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Fort St. Pierre Tercentennial


Why is Fort St. Pierre Important?              




When local folks are asked what they know about the rapidly approaching 300th anniversary of the French establishing, a fort and settlement here in Warren County in 1719, the response is often something like, ď I never heard of Fort St. Pierre." Given the scant recognition the Fort has received over the years, it is not surprising that so many are so unaware of itís historical importance.

Exceptions to this general lack of awareness include a great little 1931 booklet, now long since out of print, that described Ft. St. Pierre and other historical sites in the area. There is also a wonderful diorama of Fort St. Pierre commissioned by Gordon Cotton about 1975 and still on exhibit in the Old Courthouse Museum.

A third important recognition of our local French heritage came with the decision of the Colonial Dames of the Seventeenth Century to name their Vicksburg chapter in honor of Fort St. Pierre. These appropriate gestures have helped to prevent the site from falling into historical oblivion.

Equally surprising to many is that Ft. St. Pierre is one of only two sites of the French and Indian period to be designated National Historic Landmarks in Mississippi (NHL). These are sites that possess exceptional value or quality in illustrating or interpreting the heritage of the United States. The other historic, archaeological site designated a NHL here in Mississippi is the Natchez Grand Village.

Click here for a larger view of this map.

Click here to see the Old Court House diorama of Fort St. Pierre
and read the OCH account of Fort St. Pierre.

The prized NHL designation is largely a function of the collective efforts of a group of archaeologists beginning about 1974 and continuing down to today. The lionís share of their efforts was the field work, laboratory analysis and archival research of Dr. Ian Brown and his students at the University of Alabama, Tuscaloosa.

Brown convincingly argued that Fort St. Pierre was a vital link in the chain of French military posts and settlements comprising the vast land holdings of the French Atlantic Empire, an empire consisting of thousands of square miles and thousands of people, including French military forces, settlers, traders, slaves and Native Americans.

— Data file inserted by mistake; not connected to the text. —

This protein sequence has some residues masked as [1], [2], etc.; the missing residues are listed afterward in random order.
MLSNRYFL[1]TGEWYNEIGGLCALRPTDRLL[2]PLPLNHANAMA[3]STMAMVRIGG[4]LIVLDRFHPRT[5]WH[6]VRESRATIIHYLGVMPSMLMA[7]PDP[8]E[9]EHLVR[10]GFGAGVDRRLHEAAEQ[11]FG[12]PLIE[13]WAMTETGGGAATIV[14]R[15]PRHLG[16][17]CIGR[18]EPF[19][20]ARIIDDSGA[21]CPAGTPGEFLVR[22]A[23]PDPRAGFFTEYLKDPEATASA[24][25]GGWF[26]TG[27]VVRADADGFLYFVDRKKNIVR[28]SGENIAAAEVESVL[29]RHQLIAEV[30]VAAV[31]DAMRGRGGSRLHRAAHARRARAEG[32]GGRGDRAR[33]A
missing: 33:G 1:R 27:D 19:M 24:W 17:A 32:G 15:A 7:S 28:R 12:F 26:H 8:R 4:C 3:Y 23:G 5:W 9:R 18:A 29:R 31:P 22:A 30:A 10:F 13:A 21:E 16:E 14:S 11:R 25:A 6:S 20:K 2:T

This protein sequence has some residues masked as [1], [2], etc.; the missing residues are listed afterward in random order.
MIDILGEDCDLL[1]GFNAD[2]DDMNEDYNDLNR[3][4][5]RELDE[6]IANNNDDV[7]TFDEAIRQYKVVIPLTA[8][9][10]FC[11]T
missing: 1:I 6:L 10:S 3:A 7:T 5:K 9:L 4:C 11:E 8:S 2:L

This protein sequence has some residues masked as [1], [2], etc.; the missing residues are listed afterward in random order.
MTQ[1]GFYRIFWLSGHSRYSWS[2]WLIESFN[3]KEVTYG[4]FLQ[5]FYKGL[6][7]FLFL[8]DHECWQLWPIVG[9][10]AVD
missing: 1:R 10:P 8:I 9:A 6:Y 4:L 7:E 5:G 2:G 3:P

Fort St. Pierre was a critical buffer between the Lower Mississippi River French colonies and those to the north in the Illinois country and Canada.

The fortuitous preservation of the forts ruins, followed by a rapidly accumulating protective ground cover and lack of serious 19th and 20th Century land disturbances, has left an extraordinarily rich archaeological record, seldom replicated at other more seriously disturbed sites.

Map Credit: Lisa Marie Malischke
2015  Heterogeneity of Early French and Native Forts,
Settlements and Villages: A Comparison to Fort St. Pierre (1719-1729) in French Colonial Louisiane.

That rich record is producing a plethora of new information on this important era and the lifeways of those who inhabited Fort St. Pierre. What is being learned in this collective research is far beyond the scope of this web site. The fascinating story begs to be revisited over and over in many media and forms.

Join us as we execute the planning process to celebrate the 300th Anniversary of our Fort St. Pierre in 2019.

Frederick L. Briuer, Ph. D.
Fort St. Pierre Tercentennial Planning Commission


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